Employer Gilbert/Robinson, Inc. d/b/a Chequers, Ltd. and its insurer, Lumbermens Mutual Casualty Company were granted discretionary appeal from an order of the superior court reversing an award of the State Board of Workers' Compensation which award failed to continue benefits to former employee/claimant Meyers, and remanding the case for a further factual finding. In controversy is that portion of the ALJ award as adopted by the Board dealing with any benefits due Meyers governed by the holdings in Aden's Minit Market v. Landon, 202 Ga. App. 219 (413 SE2d 738) (1991)
and Evco Plastics v. Burton, 200 Ga. App. 121 (407 SE2d 60) (1991)
The ALJ held a hearing to determine all issues regarding an injury allegedly sustained by Meyers on March 3, 1989, or in the alternative a change in condition entitling Meyers to resumption of temporary partial disability benefits for an injury sustained by him on January 14, 1991. The 1989 claim was found to be time-barred and is not at issue. The ALJ determined the following with regard to the 1991 injury.
On January 14, 1991, Meyers was performing his job duties as head chef at Chequers, Ltd. when he slipped and landed on his back and left wrist. Because of the injury, surgery was performed on Meyers' left wrist on February 28. On June 17, surgery was performed on Meyers' right upper extremity and right wrist. After injuring his left wrist on March 3, 1989, Meyers, who was ordinarily left-hand dominant, had to switch to dominant use of his right hand because of the pain in his left hand. Chef's work is hand-intensive and involves the lifting of significant weight. The switch aggravated an old injury to the right wrist, which thus also was compensable.
On February 4, 1991, Meyers was removed as head chef at Chequers and the company did not make any other serious job offer to him. Meyers went to work for a reduced income as a food salesman for another company on November 4, 1991 but was terminated on February 4, 1992 for "lack of production." As of the date of the hearing on January 13, 1993, there was no medical evidence of record that Meyers had been pronounced able to return to his normal work as a head chef.
The ALJ further determined that after Meyers was terminated as a food salesman he had been drawing unemployment benefits and "he has not sought other employment." The ALJ concluded that the facts of Meyers' case placed him squarely within the holdings of Aden's and Evco and that Meyers was entitled to temporary partial disability benefits under OCGA 34-9-262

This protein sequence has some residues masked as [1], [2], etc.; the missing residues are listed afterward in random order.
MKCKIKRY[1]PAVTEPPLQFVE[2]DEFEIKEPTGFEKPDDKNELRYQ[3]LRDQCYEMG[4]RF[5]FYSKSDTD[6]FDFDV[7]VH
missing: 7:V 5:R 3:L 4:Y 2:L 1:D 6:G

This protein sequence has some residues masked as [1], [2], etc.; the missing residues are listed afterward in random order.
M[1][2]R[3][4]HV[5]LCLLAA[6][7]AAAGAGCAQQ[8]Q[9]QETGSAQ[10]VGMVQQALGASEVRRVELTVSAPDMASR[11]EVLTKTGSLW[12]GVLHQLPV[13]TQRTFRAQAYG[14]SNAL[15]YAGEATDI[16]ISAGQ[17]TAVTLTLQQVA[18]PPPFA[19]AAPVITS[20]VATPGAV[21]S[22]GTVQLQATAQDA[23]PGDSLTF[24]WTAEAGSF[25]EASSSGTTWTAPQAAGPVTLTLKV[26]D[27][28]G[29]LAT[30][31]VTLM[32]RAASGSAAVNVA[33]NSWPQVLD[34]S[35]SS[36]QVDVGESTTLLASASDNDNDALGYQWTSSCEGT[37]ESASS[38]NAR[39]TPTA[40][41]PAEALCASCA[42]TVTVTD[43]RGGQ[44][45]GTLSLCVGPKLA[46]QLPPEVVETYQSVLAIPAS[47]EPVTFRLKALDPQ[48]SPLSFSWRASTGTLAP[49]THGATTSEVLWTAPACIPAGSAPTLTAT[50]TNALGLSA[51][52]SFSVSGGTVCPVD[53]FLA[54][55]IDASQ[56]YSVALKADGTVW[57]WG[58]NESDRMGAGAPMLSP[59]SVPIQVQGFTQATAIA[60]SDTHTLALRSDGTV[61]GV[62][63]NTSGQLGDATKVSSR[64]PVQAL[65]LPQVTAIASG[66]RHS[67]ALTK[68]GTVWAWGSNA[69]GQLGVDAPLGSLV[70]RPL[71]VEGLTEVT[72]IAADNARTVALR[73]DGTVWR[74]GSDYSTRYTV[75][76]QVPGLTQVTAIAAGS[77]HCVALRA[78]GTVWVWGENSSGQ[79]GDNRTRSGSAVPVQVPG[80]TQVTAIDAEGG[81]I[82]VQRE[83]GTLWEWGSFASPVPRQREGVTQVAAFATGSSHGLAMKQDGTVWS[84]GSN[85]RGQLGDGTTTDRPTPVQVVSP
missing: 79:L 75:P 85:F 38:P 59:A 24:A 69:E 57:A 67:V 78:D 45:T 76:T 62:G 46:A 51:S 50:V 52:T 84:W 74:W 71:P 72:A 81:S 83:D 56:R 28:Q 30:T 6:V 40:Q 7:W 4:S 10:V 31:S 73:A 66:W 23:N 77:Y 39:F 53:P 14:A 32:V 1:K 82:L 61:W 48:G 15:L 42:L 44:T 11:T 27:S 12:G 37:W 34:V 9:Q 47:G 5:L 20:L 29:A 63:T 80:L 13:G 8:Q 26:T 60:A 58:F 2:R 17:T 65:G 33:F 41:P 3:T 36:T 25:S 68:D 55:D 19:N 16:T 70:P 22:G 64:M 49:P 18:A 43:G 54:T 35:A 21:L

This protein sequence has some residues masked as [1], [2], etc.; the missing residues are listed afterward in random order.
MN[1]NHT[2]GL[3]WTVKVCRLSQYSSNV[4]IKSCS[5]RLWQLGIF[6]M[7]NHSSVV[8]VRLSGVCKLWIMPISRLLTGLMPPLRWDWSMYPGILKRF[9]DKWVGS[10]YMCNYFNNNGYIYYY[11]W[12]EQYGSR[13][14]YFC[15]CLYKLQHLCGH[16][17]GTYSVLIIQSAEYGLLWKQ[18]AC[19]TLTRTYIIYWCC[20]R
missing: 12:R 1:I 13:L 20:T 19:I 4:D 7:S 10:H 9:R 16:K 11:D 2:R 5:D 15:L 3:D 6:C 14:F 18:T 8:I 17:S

only for the period of his employment as a food salesman at a reduced income, i.e., from November 4, 1991 to February 4, 1992.
On appeal of the award, as adopted by the Board, the superior court reversed the decision as to the duration of temporary partial disability benefits and remanded for a factual finding as to whether Meyers' termination from his job as a food salesman was related to his compensable disability. The court concluded that certain findings of fact pointed to Meyers' continual loss of earnings due to the disability caused by his compensable injury, that the fact that Meyers was drawing unemployment compensation did not necessarily mean that he was not seeking suitable work, and thus, that the findings of fact did not lead to the conclusion that Meyers' temporary partial benefits should have ceased when his last job ceased.
It was error to reverse the award and remand the case for a further factual finding.
Although Aden's and Evco involved the question of the resumption of total disability benefits under OCGA 34-9-261
, the controlling principle is equally applicable in this case, in which temporary partial disability benefits under OCGA 34-9-262
are at issue. 'When an employee who has received a disabling injury returns to work and is discharged for a cause unrelated to the injury, he is not entitled to compensation as a matter of law; nor is he denied compensation as a matter of law. [Cit.] In seeking a resumption of benefits, the burden is on the employee to show that, 'after his termination for cause, "his inability to secure suitable employment elsewhere was proximately caused by his previous accidental injury." (Cit.)' [Cit.]" Evco, supra at 122. See also Aden's at 220.
There was no necessity to remand the case for a further finding as to the cause of Meyers' termination from the subsequent employer. There was the undisputed finding that Meyers lost the employment because he did not produce enough as a salesman. Whether or not the lack of production was due in part or in whole to any compensable disability during this period of employment is not determinative of his right to resumption of benefits following the termination. As in Evco, where the employee claimed her failure to report for work, which led to her termination, stemmed from her inability to perform her work due to her compensable injury, the focus here is the question of a compensable disability after the termination of subsequent employment which inhibits other work. The ALJ specifically found that Meyers did not attempt to get other employment. The finding that Meyers was drawing unemployment benefits does not preclude the finding regarding his efforts, in the absence of any other evidence about the collection of unemployment benefits.
Meyers failed to meet his burden of proving a change in condition entitling him to a resumption of benefits.
Murphy, Murphy & Garner, Stephen E. Garner, amicus curiae.